Darling Harbor Area

This is Nemo's place, but also a lot more. With a little curiosity, and a desire to take it easy, Darling harbor makes for a pleasant full day's family fun, but can also be enjoyed in a few hours if you prefer to move things along.

The area is walkable from the central downtown zone, and also on the monorail and bus lines. You can also walk to or from Darling Harbor from Chinatown.

One of the nicest things about the harbor is the harbor itself. The area has broad boardwalks designed for strolling and sunning, and is clean enough for a picnic lunch and some down time. There are sea gulls to chase and plenty of people watching. Take away food is available, and the whole scene is quite mellow and pleasant.

Kid's Play at Darling

When that wears off, head inland a bit for some activity. Just behind the IMAX theatre and the Starbucks is a park with a small lake, a nice playground and a McDonald's with a huge play land of its own. In warm weather you can rent little paddle boats, and there are fountains the kids can get soaked in. Some shops complete the package.

At the far end of the park is the Outback Center, which is sort of like a museum where everything is for sale. It is really a store, but for our purposes features a free 30 minute live show ‘Sounds of the Outback' featuring the didgeridoo. Currently the shows are only at 1pm, 3pm and 5pm, so it is best to check their web site at www.outbackcentre.com.au. The place is interesting to look around in even if you are not buying anything, so that even on a short trip to Australia you can get some sense of the greater countryside. Inside you'll find Aboriginal arts and crafts, clothing, music, books, maps, didgeridoos, boomerangs and other gifts.

Shopping at Harbourside

Yes, there is a lot of shopping available in the harbor area, anchored (get it?) by the Harbourside Mall. This is upscale souveniers, a lot of the same items available elsewhere but seemingly of a higher quality and at a higher price. That said, we got there at the tail end of the Aussie winter and picked up some very nice sweatshirts cheap. The clerk even gave us a discount when we bought three. Deal.

You also get some of the nicer views of the cityscape from Harbourside, especially towards evening. There are some cafes where for the price of a coffee you can sit and watch the sunset's reflection off Sydney's office towers as we did.

The National Maritime Museum

Not tired enough yet to call it a day? Continue on then past the mall to the Australian National Maritime Museum. You can't miss the destroyer HMAS Vampire and the submarine HMAS Onslow anchored in the harbor outside the museum's doors. There is a fee, but you can then board both vessels for a tour. Looking from dock side is free and cool. Entry into the museum itself was free as of mid-2004. Inside the museum there are free guided tours, a cafÃÆ'© and restaurant and, of course, a gift shop. The only hassle is that everything closes early, at 5:00 pm. Learn more on their web site at www.anmm.gov.au.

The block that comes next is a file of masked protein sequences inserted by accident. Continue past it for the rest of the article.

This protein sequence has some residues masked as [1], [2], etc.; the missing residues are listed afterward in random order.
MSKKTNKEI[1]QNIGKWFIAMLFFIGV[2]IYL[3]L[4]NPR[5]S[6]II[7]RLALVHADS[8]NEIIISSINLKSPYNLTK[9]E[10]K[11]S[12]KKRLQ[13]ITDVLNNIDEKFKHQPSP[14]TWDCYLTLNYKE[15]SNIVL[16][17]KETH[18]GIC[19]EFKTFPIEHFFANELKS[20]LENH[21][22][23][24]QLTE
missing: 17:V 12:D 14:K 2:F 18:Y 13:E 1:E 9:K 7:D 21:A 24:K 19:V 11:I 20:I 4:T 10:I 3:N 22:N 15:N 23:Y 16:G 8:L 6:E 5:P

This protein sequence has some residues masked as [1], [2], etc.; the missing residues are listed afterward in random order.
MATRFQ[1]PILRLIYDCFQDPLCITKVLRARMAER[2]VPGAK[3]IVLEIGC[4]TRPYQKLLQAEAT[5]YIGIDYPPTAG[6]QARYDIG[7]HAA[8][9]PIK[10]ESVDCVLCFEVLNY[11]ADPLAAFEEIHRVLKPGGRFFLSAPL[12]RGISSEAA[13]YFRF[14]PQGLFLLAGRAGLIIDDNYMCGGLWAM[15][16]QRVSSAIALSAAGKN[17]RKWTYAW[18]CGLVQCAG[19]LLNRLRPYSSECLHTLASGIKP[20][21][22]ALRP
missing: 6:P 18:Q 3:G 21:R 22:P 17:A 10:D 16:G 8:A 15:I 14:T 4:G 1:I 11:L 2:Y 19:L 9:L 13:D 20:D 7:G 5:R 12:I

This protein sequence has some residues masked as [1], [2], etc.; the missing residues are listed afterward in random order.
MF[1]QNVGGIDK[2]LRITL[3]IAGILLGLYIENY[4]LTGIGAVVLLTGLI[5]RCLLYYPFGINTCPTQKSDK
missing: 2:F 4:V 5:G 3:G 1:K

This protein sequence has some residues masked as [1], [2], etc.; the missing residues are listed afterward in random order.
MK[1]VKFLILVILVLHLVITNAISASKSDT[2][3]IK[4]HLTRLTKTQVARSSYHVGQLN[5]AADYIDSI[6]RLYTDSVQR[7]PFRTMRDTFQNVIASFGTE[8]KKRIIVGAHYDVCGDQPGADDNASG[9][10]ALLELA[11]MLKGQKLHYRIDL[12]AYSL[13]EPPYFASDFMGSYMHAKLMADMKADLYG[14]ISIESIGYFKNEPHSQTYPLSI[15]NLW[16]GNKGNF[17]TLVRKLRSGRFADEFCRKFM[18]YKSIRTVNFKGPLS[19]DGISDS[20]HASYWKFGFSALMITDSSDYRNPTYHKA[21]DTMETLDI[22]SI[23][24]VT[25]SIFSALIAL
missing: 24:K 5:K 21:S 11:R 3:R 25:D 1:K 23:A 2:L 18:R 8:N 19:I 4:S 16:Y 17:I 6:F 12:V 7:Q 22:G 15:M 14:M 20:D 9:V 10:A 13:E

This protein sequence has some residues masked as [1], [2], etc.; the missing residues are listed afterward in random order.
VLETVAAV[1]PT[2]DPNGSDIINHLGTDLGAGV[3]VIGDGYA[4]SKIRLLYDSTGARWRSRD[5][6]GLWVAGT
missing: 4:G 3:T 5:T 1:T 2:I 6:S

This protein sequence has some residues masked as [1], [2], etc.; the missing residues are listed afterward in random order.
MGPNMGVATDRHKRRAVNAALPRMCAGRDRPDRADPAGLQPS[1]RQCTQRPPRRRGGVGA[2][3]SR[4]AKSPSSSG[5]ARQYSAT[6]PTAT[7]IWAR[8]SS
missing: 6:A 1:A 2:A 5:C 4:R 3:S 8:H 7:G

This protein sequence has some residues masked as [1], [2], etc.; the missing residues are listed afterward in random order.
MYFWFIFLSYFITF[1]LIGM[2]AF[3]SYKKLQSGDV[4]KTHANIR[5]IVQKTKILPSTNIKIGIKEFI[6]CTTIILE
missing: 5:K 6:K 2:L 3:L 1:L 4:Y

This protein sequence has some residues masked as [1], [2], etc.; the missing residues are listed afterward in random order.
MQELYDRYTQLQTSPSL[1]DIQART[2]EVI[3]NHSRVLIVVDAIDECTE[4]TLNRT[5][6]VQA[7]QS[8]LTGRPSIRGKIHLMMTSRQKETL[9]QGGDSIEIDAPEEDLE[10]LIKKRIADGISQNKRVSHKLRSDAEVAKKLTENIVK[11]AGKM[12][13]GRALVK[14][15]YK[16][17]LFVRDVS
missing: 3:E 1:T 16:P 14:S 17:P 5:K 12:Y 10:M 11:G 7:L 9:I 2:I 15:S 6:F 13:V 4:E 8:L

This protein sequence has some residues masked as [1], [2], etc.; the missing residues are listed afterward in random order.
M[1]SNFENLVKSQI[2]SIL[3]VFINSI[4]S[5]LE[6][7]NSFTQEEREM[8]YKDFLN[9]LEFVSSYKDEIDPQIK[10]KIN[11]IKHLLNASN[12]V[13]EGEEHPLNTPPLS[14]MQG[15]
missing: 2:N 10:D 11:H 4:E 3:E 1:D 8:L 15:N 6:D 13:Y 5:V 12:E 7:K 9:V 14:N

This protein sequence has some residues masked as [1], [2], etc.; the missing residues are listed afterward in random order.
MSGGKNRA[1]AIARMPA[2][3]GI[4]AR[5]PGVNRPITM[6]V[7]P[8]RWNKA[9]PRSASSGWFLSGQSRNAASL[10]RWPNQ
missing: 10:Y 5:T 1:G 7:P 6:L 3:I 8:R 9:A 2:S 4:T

The Sydney Aquarium

Across Darling Harbor is the Sydney Aquarium, about the most Nemo-ed place on earth. By the time you read this we either as a species have moved on from Nemo, or Disney will have released NEMO IV and we'll be right back into the deep water (Nemo IV, aka “The Wrath of Nemo”—angered at the proliferation of weapons of mass destruction and dismayed at declining action toy sales, Nemo enlists the aid of several cute friends (all voiced by former “Friends” cast members needing money) to have adventures that serve as the background for Christmas toys).

I am serious. While the Aquarium describes what to the rest of us is a big tropical fish tank as if the darn characters will swim up to the glass and greet your child by name, the idea is a valid one: take the interest the movie created in kids and try and tie it into the real world of real fish. Australia is a big island, and has always been tied to the sea. Fittingly, Sydney Aquarium is one of the world's great wet places, with the whole spread of Australian aquatic life. View massive grey nurse sharks, uniquely Australian platypus and fairy penguins, seals, crocodiles, tropical fish and more. Worth a visit, but check their web site if you prefer more hyperbole before you decide to go.

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